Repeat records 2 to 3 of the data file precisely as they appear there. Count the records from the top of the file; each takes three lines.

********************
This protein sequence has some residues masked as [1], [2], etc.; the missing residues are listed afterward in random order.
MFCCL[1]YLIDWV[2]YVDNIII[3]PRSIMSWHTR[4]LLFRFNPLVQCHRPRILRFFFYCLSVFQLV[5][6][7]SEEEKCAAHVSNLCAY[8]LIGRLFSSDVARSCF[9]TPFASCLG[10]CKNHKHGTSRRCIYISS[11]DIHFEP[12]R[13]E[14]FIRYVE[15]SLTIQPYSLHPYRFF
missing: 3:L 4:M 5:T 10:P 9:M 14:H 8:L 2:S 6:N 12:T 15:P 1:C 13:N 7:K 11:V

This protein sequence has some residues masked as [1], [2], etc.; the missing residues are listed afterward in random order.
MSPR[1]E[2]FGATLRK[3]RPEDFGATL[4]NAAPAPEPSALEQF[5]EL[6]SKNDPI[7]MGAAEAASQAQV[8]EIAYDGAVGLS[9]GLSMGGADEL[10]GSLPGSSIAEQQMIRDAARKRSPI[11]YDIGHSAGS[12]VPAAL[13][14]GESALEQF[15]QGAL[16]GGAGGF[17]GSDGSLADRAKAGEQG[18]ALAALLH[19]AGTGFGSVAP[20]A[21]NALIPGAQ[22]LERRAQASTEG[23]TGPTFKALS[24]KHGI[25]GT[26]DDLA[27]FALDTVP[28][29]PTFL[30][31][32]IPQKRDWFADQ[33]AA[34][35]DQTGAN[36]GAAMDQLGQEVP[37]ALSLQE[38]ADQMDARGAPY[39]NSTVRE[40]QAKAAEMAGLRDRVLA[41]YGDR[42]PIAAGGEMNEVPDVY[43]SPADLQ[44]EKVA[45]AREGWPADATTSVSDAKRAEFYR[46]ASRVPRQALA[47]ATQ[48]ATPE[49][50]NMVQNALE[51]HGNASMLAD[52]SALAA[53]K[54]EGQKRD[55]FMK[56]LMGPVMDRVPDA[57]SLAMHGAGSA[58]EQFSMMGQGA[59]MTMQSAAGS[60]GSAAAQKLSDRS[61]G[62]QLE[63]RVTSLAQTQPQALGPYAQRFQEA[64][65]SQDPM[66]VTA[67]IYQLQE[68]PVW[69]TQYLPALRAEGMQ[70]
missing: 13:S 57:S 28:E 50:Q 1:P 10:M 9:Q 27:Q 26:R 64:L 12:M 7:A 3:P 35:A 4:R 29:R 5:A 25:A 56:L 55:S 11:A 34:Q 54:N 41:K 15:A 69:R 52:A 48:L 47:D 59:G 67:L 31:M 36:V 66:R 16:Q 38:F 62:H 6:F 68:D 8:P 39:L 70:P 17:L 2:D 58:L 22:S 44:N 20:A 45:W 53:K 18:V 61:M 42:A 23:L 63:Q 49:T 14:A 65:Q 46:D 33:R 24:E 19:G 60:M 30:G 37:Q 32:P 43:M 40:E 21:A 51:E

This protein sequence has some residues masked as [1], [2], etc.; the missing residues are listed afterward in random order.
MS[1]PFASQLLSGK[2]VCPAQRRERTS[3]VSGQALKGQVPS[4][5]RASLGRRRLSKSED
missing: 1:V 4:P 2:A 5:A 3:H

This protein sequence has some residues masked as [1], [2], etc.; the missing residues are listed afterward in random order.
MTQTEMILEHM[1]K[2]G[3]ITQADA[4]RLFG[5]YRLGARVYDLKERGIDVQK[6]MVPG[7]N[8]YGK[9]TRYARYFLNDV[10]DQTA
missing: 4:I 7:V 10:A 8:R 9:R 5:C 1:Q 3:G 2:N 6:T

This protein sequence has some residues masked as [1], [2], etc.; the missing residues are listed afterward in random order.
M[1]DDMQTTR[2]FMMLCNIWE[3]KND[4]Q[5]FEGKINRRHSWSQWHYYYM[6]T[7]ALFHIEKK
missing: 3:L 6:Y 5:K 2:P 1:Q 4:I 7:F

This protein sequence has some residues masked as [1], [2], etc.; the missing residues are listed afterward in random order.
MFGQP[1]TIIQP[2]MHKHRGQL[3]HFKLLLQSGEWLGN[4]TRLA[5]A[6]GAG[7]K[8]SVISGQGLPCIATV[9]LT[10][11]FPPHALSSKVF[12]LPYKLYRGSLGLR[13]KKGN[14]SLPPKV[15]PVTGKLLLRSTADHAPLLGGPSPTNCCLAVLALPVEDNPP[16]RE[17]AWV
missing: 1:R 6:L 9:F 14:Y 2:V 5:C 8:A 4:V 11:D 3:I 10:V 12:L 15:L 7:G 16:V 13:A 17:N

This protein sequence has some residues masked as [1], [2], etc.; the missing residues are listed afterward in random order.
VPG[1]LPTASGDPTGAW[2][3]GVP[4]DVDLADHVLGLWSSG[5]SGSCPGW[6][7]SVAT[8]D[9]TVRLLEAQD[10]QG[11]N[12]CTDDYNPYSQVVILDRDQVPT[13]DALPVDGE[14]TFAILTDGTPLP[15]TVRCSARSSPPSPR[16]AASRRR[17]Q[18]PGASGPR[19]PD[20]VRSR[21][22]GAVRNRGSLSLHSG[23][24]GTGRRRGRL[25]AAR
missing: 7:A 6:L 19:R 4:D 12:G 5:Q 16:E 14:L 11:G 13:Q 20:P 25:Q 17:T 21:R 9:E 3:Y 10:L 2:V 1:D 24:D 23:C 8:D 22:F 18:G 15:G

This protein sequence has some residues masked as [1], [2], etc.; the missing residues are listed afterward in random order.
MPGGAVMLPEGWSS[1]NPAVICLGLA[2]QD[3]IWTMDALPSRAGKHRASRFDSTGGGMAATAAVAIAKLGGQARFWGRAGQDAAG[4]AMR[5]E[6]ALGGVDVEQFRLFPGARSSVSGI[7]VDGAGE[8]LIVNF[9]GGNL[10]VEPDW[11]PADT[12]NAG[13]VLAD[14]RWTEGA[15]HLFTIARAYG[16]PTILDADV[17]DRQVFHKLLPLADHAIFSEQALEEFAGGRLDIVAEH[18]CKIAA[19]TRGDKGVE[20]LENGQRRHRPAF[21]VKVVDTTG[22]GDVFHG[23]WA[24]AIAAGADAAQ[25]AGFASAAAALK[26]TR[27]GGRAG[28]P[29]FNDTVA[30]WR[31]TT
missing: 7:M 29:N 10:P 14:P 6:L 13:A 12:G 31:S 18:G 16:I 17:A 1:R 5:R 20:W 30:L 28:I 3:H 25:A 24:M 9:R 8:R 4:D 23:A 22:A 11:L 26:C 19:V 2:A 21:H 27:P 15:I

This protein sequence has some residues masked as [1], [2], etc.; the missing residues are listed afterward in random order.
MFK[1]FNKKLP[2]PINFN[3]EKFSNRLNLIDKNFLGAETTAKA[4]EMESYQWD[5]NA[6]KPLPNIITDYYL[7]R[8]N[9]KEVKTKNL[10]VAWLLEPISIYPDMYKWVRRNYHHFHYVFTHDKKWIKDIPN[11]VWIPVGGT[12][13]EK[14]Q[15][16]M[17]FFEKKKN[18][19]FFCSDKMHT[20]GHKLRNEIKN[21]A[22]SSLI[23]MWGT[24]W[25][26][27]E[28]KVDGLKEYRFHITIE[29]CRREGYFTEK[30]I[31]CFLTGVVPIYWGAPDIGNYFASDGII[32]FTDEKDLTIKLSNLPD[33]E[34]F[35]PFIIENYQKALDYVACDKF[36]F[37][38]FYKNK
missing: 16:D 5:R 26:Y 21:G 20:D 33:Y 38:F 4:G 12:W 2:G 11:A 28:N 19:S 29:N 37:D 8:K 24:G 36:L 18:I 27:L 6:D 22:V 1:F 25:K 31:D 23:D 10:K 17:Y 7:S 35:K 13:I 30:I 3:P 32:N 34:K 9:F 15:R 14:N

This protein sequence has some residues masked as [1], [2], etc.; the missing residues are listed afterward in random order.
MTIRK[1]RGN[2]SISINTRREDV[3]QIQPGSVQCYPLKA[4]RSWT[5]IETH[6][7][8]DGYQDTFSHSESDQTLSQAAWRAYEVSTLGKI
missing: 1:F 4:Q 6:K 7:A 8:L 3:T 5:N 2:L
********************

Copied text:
This protein sequence has some residues masked as [1], [2], etc.; the missing residues are listed afterward in random order.
MSPR[1]E[2]FGATLRK[3]RPEDFGATL[4]NAAPAPEPSALEQF[5]EL[6]SKNDPI[7]MGAAEAASQAQV[8]EIAYDGAVGLS[9]GLSMGGADEL[10]GSLPGSSIAEQQMIRDAARKRSPI[11]YDIGHSAGS[12]VPAAL[13][14]GESALEQF[15]QGAL[16]GGAGGF[17]GSDGSLADRAKAGEQG[18]ALAALLH[19]AGTGFGSVAP[20]A[21]NALIPGAQ[22]LERRAQASTEG[23]TGPTFKALS[24]KHGI[25]GT[26]DDLA[27]FALDTVP[28][29]PTFL[30][31][32]IPQKRDWFADQ[33]AA[34][35]DQTGAN[36]GAAMDQLGQEVP[37]ALSLQE[38]ADQMDARGAPY[39]NSTVRE[40]QAKAAEMAGLRDRVLA[41]YGDR[42]PIAAGGEMNEVPDVY[43]SPADLQ[44]EKVA[45]AREGWPADATTSVSDAKRAEFYR[46]ASRVPRQALA[47]ATQ[48]ATPE[49][50]NMVQNALE[51]HGNASMLAD[52]SALAA[53]K[54]EGQKRD[55]FMK[56]LMGPVMDRVPDA[57]SLAMHGAGSA[58]EQFSMMGQGA[59]MTMQSAAGS[60]GSAAAQKLSDRS[61]G[62]QLE[63]RVTSLAQTQPQALGPYAQRFQEA[64][65]SQDPM[66]VTA[67]IYQLQE[68]PVW[69]TQYLPALRAEGMQ[70]
missing: 13:S 57:S 28:E 50:Q 1:P 10:M 9:Q 27:Q 26:R 64:L 12:M 7:A 3:P 35:A 4:R 29:R 5:A 25:A 56:L 55:S 11:A 34:Q 54:N 41:K 15:A 69:R 52:A 48:L 47:D 59:G 67:L 31:M 36:V 66:R 16:Q 38:F 62:H 6:F 68:D 8:P 39:L 70:P 17:L 2:D 58:L 22:S 44:N 20:A 45:W 53:K 18:V 61:M 42:A 23:L 63:Q 49:T 14:A 65:Q 46:D 33:R 24:E 19:G 60:M 30:G 37:Q 32:P 43:M 40:E 21:A 51:E

This protein sequence has some residues masked as [1], [2], etc.; the missing residues are listed afterward in random order.
MS[1]PFASQLLSGK[2]VCPAQRRERTS[3]VSGQALKGQVPS[4][5]RASLGRRRLSKSED
missing: 1:V 4:P 2:A 5:A 3:H